Figure 2. Relationship between Nordic seas τCFC-12 and τCFC-11 determined by comparing pCFC (from measured CFC and the equation of Warner and Weiss , assuming 98% saturation) with the atmospheric CFC history of Walker et al.  through equation (3). Solid lines show the theoretical relationships determined for TTDs with Δ/Γ ranging from 0.25 to 2 by steps of 0.25. The Δ/Γ = 0.25 curve has been labeled. A Δ/Γ = 0 corresponds to τCFC-11 − τCFC-12 = 0 over the whole range of τCFC-12. The breaks in the relationships and negative τCFC-11 − τCFC-12 values at τCFC-12 of approximately 15 years or less are the result of the recent decline of atmospheric CFC-11 and CFC-12 concentrations. This prohibits determination of a unique tracer age for samples within the range of declining values, and τCFC-11 and τCFC-12 were set to zero in these periods. The period is longer for CFC-11 than for CFC-12.
Download figure to PowerPoint
 Waugh et al.  evaluated the ability of several tracer pairs to constrain Δ/Γ, illustrated in their Figure 8. It is evident from their Figure 8 that CFC-12 and a radioactive tracer with a decay rate similar to the atmospheric CO2 growth rate is one of the more suitable pairs. This implies that the pair τCFC-12 − τCO2 would impose strong constraints on Δ/Γ. This strategy is followed in the present study.
 To use CO2 as an age tracer, i.e., to find the carbon dioxide tracer age, we employ the conceptual framework of the ΔC* approach of Gruber et al.  for estimating anthropogenic carbon concentrations. This framework assumes pure bulk advection which allows for the separation of observed inorganic carbon concentrations into (1) the water sample's equilibrium concentration when at the surface, (2) the degree of disequilibrium the water sample had when at the surface, which is assumed to be constant over time, and (3) the change of dissolved inorganic carbon concentration that has taken place since the water parcel left the surface, associated with remineralization and calcium carbonate dissolution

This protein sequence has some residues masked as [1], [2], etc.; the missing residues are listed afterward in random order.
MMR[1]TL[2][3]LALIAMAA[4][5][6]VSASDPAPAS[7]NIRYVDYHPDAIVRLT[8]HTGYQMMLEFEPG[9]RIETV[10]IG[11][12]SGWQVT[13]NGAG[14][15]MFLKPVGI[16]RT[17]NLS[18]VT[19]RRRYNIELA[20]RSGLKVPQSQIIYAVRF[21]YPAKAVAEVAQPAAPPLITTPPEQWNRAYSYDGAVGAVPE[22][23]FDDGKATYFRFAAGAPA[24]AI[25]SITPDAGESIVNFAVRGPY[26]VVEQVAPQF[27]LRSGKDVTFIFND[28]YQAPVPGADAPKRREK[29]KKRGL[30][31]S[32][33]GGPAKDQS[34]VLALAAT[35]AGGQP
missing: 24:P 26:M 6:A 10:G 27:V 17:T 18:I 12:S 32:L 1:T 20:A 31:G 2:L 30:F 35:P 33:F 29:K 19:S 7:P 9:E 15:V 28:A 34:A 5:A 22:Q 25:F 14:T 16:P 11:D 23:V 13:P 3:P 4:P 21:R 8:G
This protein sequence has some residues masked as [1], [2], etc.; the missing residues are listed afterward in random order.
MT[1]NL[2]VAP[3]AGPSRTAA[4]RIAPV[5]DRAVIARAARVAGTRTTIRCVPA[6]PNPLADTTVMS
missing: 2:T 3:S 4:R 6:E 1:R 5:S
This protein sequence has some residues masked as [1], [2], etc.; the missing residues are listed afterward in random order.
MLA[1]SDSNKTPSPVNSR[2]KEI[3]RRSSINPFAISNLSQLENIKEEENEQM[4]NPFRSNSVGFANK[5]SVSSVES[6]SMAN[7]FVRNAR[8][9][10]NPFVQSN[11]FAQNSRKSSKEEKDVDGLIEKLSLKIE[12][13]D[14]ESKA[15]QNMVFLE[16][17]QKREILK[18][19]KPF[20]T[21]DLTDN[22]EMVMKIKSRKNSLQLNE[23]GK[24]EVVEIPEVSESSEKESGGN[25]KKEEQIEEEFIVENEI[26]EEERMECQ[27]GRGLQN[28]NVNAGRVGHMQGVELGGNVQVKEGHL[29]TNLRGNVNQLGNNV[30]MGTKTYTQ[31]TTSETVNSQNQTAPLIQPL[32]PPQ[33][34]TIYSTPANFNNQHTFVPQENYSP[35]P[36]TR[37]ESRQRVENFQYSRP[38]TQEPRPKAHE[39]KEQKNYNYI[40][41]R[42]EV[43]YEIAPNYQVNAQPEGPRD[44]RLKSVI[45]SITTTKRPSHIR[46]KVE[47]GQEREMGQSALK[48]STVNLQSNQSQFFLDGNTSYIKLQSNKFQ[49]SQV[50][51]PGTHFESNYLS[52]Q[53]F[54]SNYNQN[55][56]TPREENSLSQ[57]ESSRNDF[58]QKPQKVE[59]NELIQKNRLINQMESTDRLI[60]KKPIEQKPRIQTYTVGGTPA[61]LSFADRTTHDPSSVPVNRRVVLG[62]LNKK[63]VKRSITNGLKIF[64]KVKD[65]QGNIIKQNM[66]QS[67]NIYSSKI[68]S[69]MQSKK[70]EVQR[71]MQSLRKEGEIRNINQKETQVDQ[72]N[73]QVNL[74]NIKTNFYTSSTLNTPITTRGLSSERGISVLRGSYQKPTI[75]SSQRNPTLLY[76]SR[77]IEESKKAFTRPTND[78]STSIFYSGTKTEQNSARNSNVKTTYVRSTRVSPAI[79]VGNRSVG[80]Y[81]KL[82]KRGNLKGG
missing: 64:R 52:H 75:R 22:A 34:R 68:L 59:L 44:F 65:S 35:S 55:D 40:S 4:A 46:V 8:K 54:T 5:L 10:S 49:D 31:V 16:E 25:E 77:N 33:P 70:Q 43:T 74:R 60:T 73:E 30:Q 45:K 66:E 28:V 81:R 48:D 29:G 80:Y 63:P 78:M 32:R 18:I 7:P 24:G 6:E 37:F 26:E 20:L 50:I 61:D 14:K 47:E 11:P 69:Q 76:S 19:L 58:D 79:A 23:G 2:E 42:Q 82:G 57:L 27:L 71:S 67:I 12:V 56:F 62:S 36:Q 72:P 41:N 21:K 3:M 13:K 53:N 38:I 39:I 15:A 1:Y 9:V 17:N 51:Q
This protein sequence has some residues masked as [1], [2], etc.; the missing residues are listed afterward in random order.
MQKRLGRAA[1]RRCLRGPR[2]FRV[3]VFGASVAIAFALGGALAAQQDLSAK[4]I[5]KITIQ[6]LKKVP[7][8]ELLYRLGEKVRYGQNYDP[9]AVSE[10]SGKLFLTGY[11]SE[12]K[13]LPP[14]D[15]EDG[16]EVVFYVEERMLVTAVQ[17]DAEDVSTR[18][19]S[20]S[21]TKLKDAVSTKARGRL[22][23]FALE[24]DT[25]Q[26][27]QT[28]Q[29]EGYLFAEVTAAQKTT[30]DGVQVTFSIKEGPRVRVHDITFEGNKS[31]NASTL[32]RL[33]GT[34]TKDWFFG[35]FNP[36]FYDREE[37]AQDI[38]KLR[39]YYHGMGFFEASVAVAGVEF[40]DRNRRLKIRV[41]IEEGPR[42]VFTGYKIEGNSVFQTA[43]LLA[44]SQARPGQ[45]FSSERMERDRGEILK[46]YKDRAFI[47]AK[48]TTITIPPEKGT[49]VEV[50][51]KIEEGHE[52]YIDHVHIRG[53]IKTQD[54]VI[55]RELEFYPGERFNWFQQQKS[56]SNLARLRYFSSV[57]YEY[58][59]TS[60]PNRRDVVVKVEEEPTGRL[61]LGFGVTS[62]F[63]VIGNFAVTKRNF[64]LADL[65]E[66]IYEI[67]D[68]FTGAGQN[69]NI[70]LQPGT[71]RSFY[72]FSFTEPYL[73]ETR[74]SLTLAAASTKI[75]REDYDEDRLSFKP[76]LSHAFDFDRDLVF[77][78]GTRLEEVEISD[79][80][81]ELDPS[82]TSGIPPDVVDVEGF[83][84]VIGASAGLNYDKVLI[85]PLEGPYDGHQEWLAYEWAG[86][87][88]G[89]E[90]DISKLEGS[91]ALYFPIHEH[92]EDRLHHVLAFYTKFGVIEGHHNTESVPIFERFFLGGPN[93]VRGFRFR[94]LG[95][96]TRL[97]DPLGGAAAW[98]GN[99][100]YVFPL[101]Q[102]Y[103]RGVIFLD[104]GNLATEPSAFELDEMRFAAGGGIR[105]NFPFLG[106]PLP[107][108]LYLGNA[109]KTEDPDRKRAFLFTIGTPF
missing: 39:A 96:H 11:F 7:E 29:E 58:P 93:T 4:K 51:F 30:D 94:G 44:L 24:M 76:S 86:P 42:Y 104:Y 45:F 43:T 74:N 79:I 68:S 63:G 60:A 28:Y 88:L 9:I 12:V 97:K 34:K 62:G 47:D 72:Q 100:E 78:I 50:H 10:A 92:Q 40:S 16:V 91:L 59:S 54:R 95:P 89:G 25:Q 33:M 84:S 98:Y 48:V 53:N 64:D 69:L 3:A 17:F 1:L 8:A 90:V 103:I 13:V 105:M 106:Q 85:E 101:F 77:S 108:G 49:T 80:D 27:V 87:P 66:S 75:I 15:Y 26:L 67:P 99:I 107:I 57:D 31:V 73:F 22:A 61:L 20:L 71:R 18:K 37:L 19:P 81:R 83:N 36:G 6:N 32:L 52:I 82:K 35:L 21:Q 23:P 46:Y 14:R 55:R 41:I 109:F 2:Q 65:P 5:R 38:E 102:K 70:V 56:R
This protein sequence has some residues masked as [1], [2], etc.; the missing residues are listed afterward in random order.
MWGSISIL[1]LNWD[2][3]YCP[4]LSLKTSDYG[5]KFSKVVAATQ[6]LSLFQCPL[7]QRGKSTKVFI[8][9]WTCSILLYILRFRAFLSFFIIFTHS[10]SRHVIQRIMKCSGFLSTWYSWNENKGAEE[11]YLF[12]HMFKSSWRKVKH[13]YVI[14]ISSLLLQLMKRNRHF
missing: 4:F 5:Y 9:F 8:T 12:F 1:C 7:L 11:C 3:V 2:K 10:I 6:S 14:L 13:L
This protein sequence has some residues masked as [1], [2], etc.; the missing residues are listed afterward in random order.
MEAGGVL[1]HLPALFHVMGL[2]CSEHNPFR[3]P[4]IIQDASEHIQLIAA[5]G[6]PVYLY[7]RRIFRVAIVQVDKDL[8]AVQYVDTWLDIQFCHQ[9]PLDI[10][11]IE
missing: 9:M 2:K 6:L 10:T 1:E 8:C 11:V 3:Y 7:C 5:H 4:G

The term holds a time stamp, and this allows for the calculation of the CO2 tracer age. The approach requires an independent estimate of DICdiseq and has not, as far as we are aware, been described in the literature. The lack of this implementation is a result of the far from homogenous surface distribution of CO2 saturation degree [e.g., Takahashi et al., 2009]. However, for the Nordic seas this can be circumvented by using the relationship between surface pCO2 and SST identified by Olsen et al. , as will be described in the following.
 The determination of the carbon disequilibrium, DICdiseq, takes advantage of a fundamental assumption of the TTD, as well as of the ΔC* approach for calculation of DICant, namely that the disequilibrium has remained constant with time. Despite recent observations that indicate otherwise for parts of the Nordic seas over the last two decades [Olsen et al., 2006], this appears to be a reasonable assumption for the region as a whole over the time since the industrial revolution. The effect of assuming otherwise is evaluated in section A1. Now, given that the surface disequilibrium is assumed to be constant, there is no need to propagate it using TTDs, because this method must only be employed for propagation of transients. Thus, if it can be parameterized in terms of conservative properties, this parameterization can be applied to every water sample to get an estimate of the original DICdiseq when at the surface. This enables us to utilize the northern North Atlantic wintertime pCO2-SST relationship [Olsen et al., 2003] to determine DICdiseq since